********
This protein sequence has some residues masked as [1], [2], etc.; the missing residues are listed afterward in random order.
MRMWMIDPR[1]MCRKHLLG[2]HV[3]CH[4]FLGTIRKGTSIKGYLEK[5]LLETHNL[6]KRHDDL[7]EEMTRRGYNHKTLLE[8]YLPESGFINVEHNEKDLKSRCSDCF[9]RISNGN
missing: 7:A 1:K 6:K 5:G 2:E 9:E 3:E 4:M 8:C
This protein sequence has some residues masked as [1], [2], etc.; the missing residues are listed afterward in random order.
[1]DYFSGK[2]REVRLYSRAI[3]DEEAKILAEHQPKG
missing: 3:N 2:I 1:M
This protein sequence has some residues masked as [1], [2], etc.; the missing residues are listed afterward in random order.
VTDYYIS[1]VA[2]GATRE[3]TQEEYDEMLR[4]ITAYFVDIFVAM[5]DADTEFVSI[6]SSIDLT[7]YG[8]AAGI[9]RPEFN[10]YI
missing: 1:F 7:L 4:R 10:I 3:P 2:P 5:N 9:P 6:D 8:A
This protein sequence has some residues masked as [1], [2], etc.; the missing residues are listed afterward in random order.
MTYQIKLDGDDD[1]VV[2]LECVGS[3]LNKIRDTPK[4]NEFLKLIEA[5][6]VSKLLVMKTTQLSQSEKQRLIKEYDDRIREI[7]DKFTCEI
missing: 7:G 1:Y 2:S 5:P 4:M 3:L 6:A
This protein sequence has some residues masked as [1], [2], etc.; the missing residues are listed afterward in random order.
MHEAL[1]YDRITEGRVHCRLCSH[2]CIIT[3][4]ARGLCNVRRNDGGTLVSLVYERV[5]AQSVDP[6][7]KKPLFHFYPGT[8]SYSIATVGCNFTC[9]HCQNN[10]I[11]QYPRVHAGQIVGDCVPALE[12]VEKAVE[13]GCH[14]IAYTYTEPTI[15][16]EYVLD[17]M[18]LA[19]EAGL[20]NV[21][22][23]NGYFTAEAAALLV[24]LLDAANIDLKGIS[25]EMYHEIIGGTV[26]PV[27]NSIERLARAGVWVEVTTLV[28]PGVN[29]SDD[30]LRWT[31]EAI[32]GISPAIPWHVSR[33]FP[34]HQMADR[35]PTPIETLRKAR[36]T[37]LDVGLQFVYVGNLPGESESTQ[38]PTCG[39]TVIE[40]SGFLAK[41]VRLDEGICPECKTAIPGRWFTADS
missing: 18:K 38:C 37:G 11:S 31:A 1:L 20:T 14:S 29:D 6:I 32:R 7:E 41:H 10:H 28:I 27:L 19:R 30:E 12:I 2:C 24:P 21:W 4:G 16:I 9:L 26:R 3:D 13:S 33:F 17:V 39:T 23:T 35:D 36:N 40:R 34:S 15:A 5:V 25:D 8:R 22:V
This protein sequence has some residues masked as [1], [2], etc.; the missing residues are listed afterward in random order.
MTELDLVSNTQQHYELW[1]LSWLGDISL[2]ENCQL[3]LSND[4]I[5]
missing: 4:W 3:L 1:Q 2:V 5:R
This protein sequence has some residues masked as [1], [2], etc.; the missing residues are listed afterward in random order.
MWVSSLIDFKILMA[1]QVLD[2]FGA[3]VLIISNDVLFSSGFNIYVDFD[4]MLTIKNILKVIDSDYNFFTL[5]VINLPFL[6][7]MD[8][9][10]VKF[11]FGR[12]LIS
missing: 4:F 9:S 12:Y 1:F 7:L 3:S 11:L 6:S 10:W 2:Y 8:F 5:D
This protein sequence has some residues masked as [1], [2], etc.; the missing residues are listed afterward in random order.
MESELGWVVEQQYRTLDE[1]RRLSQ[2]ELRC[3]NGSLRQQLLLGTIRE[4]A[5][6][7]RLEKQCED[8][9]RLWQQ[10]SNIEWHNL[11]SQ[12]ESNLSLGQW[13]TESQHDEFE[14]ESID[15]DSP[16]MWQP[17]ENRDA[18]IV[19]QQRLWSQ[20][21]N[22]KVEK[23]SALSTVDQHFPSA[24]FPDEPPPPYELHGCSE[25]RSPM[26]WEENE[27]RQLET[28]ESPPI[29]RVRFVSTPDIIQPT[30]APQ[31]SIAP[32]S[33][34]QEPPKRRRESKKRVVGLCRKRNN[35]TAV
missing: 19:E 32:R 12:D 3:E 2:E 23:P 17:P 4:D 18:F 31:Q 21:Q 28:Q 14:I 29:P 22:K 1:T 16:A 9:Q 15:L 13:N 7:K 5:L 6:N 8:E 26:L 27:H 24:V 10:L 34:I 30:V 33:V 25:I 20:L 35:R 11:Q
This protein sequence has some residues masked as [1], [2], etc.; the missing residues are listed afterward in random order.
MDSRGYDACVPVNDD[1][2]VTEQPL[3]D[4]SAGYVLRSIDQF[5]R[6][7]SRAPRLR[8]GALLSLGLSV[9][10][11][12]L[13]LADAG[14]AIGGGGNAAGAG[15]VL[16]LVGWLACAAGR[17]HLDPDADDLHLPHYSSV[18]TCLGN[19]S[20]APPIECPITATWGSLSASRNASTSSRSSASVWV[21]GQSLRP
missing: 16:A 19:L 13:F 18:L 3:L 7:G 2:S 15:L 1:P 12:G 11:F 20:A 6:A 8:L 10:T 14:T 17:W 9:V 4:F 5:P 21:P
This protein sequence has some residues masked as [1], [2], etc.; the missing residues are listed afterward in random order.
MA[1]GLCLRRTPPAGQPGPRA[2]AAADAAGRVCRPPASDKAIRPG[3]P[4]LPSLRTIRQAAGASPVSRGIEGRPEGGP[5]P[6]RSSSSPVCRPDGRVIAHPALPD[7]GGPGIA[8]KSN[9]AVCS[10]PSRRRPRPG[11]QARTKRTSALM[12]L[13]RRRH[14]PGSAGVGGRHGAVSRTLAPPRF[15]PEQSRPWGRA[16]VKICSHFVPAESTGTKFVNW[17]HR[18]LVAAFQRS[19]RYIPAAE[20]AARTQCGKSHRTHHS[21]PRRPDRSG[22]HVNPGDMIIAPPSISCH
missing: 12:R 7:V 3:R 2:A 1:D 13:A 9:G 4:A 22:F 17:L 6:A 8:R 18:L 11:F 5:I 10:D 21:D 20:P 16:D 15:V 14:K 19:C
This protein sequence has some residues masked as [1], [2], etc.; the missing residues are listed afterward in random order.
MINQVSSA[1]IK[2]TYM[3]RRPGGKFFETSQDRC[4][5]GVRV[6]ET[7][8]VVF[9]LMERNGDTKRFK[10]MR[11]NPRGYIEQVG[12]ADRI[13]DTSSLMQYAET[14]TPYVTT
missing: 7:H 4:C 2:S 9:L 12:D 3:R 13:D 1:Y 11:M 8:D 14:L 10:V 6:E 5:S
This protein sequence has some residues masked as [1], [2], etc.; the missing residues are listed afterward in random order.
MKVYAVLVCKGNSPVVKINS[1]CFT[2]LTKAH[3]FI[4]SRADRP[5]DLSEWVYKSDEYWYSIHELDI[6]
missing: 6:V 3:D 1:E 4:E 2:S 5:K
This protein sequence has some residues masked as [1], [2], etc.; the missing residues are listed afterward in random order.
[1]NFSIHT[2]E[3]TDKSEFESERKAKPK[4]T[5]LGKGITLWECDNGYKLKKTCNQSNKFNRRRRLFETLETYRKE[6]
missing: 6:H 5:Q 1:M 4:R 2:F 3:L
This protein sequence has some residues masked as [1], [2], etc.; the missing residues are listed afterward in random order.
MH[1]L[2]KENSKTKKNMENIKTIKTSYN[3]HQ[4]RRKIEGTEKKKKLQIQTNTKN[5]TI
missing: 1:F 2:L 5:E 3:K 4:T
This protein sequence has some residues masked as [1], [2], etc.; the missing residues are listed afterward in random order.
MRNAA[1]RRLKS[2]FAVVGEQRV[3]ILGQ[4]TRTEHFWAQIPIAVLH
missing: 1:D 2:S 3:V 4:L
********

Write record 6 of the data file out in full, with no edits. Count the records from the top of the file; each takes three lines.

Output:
This protein sequence has some residues masked as [1], [2], etc.; the missing residues are listed afterward in random order.
MTELDLVSNTQQHYELW[1]LSWLGDISL[2]ENCQL[3]LSND[4]I[5]
missing: 4:W 3:L 1:Q 2:V 5:R